3. Click Select > Transform Selection.  This changes the selection outline into a selection grid.
    4. Grab the middle handle of the edge(s) to be cropped and drag the handle into the image until the unwanted pixels are outside the transformation box.
    5. For precise cropping, use the rulers (View > Rulers) or the width and height values in the Info panel to see exactly where the selection borders are.
    6. Press Enter to make the resized selection active.  Or, press Esc to cancel the transformation selection.
    7. Click the Add layer mask icon Add layer mask icon at the bottom of the Layers panel.  This will create a layer mask on the image layer based on the selection.
    8. Your image should now be visually cropped with the undesired pixels hidden by the layer mask.
    9. If pixels can still be seen in the cropped area, then there are other pixel-containing layers in the document.  In this case, use one of the techniques described below.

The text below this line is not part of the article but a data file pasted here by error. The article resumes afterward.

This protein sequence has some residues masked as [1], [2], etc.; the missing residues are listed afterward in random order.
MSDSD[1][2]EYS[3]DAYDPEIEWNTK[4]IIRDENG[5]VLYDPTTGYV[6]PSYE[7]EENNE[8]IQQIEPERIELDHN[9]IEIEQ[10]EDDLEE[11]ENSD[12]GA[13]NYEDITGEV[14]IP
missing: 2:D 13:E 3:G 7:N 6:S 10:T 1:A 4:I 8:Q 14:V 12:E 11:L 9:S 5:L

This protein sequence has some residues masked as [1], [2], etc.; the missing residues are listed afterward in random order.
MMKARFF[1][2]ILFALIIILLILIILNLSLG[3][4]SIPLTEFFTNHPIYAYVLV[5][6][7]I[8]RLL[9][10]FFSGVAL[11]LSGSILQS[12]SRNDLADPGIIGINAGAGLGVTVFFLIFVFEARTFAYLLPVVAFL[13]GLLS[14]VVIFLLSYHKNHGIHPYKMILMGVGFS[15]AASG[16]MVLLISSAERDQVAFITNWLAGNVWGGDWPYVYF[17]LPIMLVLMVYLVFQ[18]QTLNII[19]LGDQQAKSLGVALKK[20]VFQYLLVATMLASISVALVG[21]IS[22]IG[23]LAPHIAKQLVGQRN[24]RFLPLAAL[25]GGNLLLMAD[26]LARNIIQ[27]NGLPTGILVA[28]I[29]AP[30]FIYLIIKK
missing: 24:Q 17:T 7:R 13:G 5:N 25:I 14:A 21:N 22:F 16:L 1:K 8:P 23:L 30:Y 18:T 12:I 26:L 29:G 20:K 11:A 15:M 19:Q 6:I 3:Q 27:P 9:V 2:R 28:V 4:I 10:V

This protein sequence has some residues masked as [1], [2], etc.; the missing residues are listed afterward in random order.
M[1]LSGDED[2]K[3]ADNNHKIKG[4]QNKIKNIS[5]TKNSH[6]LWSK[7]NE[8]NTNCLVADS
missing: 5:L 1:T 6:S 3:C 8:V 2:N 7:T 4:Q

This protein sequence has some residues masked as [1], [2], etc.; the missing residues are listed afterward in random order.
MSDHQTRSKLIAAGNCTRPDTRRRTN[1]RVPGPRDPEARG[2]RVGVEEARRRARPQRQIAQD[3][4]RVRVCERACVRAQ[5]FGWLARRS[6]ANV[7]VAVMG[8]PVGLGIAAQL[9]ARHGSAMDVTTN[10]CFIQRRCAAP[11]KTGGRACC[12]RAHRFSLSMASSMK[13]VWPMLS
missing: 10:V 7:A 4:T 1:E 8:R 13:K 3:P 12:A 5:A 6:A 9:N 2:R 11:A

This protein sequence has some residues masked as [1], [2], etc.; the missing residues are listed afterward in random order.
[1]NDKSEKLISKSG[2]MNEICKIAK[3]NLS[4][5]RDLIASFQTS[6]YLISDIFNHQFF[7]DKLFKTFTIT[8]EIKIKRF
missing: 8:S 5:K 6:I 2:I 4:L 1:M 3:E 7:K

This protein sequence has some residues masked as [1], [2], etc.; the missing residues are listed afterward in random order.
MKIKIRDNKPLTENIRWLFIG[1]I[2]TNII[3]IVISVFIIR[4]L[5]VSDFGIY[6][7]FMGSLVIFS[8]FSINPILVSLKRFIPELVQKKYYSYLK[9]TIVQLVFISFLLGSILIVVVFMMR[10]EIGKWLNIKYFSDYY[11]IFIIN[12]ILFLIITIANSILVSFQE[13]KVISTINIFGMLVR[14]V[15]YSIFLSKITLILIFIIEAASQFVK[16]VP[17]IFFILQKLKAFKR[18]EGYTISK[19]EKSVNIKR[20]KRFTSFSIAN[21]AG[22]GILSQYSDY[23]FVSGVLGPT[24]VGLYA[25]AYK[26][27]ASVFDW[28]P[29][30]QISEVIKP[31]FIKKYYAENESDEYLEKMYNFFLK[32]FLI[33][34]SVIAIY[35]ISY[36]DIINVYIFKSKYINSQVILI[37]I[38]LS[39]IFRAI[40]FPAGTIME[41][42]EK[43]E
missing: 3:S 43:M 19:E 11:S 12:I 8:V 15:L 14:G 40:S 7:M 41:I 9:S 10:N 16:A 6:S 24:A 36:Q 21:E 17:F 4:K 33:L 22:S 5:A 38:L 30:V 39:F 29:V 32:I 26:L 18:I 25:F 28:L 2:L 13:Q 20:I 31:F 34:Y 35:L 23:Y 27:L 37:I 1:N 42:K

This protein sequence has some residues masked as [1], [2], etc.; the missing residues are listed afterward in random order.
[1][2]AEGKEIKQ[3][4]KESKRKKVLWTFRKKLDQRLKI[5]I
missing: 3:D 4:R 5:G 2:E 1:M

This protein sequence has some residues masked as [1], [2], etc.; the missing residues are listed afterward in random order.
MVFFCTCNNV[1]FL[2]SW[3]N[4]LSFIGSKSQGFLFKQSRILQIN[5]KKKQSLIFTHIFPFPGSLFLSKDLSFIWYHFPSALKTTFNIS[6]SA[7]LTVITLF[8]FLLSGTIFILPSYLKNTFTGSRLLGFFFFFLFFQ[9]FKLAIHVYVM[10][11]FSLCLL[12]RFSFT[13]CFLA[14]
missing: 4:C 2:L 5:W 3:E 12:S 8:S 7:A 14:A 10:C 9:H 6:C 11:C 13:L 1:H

Using an alpha channel - Good for Multi-Layered image files

The alpha channel technique can be used on single or multiple layer images.  The disadvantage of this method is it does not show you the area to be cropped unless the alpha channel is loaded as a selection.  This technique is safe to use on a master file.

  1. Show/Hide the steps
    1. Activate the layer containing the image.
    2. Click Select > All.  This will create a selection around the entire image.
    3. Click Select > Transform Selection.  This changes the selection outline into a selection grid.
    4. Grab the middle handle of the edge(s) to be cropped and drag the handle into the image until the unwanted pixels are outside the transformation box.
    5. For precise cropping, use the rulers (View > Rulers) or the width and height values in the Info panel to see exactly where the selection borders are.
    6. Press Enter to make the resized selection active.  Or, press Esc to cancel the transformation selection.
    7. Make the Channels panel the active panel.
    8. Alt + click (Option + click) the Save selection as channel icon Save selection as channel icon at the bottom of the Channels panel.